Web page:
Between early February and early March of this year (2016), Medscape, the newsletter of the American Medical Association (AMA), featured a series of articles entitled “The 50 most influential physicians in history”. (Check http://www.medscape.com/features/slideshow/influential-physicians-part-4 for the top 10). Sadly, perhaps the most important physician of all did not even appear on the list: Samuel Hahnemann (1755-1843), the founder of homeopathy. To practitioners and most users of homeopathy, this comes as no surprise.
But there is an interesting twist to this story…
The #1 most influential physician in history according to the AMA is Sir William Osler (1849-1919), a Canadian who held leading positions at McGill University, the University of Pennsylvania, Johns Hopkins University and Oxford University, and who helped lay the foundation for clinical training and “bedside manner” in the practice of modern medicine. Osler is well known for having made the following statements (referred to in medical textbooks as “aphorisms”):
Listen to your patients; they are telling you the diagnosis.
The practice of medicine is an art, not a trade; a calling, not a business; a calling in which your heart will be exercised equally with your head.
What is not so well known is that Osler was an admirer of Samuel Hahnemann, was well aware of the important contribution that homeopathy made to the practice of medicine, and spoke frequently about it:
Ask not what kind of illness the patient has, ask what kind of patient has the illness.
—quoted in Dana Ullman, Discovering homeopathy: medicine for the 21st century (North Atlantic Books, 1 Jun 1991). Page 55
… No one individual has done more good to the medical profession than Hahnemann…
— quoted in Harry Cushing 1940 The Life of Sir William Osler Vol. 1 Page 171
Variability is the law of life, and as no two faces are the same, so no two bodies are alike, and no two individuals react alike and behave alike under the abnormal conditions which we know as disease.
— William Osler 1932 Aequanimitas: with other addresses to medical students, nurses and practitioners of medicine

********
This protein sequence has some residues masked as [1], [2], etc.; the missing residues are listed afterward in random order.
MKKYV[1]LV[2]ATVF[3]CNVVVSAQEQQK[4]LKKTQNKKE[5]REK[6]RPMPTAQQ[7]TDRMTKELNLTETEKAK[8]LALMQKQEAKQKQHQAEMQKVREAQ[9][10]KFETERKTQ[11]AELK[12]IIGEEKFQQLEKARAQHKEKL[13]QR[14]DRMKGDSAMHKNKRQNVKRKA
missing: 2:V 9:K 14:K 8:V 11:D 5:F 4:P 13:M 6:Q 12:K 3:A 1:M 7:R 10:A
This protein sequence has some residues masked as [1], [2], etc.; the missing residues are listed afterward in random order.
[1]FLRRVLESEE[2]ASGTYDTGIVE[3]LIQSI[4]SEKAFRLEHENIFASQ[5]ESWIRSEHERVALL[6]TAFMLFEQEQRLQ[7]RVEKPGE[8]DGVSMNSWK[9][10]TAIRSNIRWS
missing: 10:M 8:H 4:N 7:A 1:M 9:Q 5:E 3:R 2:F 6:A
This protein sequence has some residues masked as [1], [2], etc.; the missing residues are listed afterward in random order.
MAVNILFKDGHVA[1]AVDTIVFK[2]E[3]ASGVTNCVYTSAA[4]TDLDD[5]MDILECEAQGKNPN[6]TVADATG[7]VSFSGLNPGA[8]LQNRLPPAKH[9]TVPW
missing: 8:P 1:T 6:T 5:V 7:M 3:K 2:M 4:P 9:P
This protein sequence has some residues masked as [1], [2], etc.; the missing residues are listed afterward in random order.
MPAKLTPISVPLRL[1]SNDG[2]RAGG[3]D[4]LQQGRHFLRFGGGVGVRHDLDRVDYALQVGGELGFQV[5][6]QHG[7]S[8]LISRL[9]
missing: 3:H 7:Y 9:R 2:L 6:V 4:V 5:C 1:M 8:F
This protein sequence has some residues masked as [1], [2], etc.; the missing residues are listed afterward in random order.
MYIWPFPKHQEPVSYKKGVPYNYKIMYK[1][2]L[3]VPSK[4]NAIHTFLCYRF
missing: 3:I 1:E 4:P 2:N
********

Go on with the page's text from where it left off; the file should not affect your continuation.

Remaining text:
And in a flash of prophecy, Osler wrote this:
I fear that we may return to the state of polypharmacy, the emancipation from which has been the sole gift of Hahnemann and his followers….
— William Osler 1905 Counsels and ideals from the writings of William Osler
Polypharmacy is the concurrent use of multiple medications and is recognized as a common and serious problem, particularly among elderly patients who frequently receive medications from multiple prescribers. It seems the AMA would do well to heed not only the warning issued by William Osler, who it deems to have been the most influential physician in history, but also the proposed solution– homeopathy.
Samuel Hahnemann is not the only homeopath who has profoundly influenced medicine and medical science. In a recently published book called A Century of Homeopaths: Their Influence on Medicine and Health (2014), Jonathan Davidson MD, Professor emeritus at Duke University, outlines major contributions made by other homeopaths. For example, the first physician to identify that pollen caused hay fever was a homeopathic doctor; the first to experiment with radiation as a cancer treatment was a student at a homeopathic medical school in Chicago. In total, the book describes the contributions of 100 homeopaths– some are women and many are virtually unknown– on a range of subjects including surgery, anesthesiology, neuroscience, public health, oncology and cardiology.